Blockchain News

US IRS Introduces Broad Category for Digital Assets Ahead of Tax Season

Written by James Smith

The United States Internal Revenue Service (IRS) is preparing for the forthcoming tax season, especially as it concerns digital assets.


According to a draft bill published by the tax regulator, investors in the US will be able to see if and how they are supposed to report their digital assets which include crypto coins and Non-Fungible Tokens (NFTs).


The 2022 draft IRS Tax forms have created a new category dubbed “Digital Assets” for the different categorizations of assets that are tied to the emerging blockchain industry. To give a more emphatic and clear picture of the obligations it places on taxpayers, the IRS defined Digital Assets as;


“..any digital representations of value that are recorded on a cryptographically secured distributed ledger or any similar technology. For example, digital assets include non-fungible tokens (NFTs) and virtual currencies, such as cryptocurrencies and stablecoins.”


In order to avoid any gray areas, the IRS stated that any digital asset that behaves in similarity to these assets per this definition will be treated as such.


The regulator stated some set of conditions under which Americans will need to give affirmations based on their crypto holdings. Per the draft bill, anyone who has received payment in cryptocurrencies over the past year received or gifted the assets categorized as digital assets amongst other conditions will have to properly report these items.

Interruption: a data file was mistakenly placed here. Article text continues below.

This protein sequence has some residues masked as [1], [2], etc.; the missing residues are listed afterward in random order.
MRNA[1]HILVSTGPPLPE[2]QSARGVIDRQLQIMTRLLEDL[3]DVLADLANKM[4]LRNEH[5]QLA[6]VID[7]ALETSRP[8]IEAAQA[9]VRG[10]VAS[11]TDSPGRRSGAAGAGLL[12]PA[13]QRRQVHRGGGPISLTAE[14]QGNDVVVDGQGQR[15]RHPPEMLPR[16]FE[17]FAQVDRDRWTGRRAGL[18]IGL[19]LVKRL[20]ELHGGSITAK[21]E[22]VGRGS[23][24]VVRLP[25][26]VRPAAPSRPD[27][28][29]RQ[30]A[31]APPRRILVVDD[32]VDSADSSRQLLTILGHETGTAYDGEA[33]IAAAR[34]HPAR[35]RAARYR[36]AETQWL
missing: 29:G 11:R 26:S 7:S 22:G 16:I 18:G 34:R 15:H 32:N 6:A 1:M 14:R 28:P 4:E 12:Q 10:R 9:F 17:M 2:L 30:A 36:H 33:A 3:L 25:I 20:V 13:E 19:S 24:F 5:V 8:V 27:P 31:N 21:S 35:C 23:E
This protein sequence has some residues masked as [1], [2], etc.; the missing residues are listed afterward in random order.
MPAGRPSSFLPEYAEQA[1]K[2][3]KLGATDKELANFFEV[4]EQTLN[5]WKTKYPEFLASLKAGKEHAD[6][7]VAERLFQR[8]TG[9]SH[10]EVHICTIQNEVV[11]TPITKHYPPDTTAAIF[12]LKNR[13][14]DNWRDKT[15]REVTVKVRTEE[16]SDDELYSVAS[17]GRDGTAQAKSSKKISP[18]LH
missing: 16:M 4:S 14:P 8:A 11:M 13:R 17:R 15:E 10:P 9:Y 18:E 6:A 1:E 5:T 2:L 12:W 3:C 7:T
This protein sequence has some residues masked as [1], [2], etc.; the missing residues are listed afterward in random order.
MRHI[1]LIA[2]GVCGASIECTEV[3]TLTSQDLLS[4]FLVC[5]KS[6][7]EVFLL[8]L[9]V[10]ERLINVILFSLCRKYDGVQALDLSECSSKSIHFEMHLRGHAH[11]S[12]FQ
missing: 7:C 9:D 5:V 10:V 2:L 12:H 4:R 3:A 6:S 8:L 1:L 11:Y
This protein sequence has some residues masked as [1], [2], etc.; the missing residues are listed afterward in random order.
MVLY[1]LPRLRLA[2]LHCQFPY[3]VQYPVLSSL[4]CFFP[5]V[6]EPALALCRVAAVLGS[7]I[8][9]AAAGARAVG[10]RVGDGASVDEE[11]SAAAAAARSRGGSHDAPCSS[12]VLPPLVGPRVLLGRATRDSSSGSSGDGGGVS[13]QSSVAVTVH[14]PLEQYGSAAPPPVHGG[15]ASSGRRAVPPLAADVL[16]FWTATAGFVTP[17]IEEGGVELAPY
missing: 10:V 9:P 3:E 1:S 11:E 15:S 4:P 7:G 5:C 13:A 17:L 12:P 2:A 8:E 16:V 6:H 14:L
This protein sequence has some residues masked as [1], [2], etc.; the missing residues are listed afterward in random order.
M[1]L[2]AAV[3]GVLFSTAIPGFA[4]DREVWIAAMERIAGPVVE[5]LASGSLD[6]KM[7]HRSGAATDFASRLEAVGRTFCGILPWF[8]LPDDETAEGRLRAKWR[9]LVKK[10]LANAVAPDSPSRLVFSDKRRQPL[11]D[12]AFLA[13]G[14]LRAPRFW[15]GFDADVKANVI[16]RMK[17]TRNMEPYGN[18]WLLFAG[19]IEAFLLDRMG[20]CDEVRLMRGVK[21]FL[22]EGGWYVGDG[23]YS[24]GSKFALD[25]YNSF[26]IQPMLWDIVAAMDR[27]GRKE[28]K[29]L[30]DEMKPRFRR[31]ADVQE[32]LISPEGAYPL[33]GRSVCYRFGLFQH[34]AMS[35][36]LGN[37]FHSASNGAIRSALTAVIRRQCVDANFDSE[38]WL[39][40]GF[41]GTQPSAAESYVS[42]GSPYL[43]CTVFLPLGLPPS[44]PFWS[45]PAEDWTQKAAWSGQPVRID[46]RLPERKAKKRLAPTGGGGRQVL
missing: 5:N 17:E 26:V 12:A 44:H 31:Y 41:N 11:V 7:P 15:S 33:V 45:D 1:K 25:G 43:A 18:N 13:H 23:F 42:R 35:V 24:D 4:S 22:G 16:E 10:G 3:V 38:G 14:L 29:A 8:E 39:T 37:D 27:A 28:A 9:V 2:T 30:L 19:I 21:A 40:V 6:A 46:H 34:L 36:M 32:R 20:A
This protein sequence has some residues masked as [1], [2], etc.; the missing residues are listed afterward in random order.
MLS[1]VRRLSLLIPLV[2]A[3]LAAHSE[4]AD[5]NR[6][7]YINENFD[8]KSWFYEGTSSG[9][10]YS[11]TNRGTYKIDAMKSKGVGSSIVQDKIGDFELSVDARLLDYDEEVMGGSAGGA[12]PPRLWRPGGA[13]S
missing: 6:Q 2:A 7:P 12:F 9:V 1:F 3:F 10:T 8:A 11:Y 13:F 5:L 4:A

Taxing crypto gains is a very volatile subject of discourse in the global ecosystem, and based on their cryptographic nature, the government believes more people choose to hide their crypto transactions in a bid to evade taxes.

The IRS has been exploring quite a number of tailored solutions that can enable them to monitor crypto transactions in a bid to make everyone accountable. Besides working with exchanges to get necessary data on request, other private service providers are also helping the IRS develop tools that can aid its crypto tax goals.

Image source: Shutterstock

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James Smith

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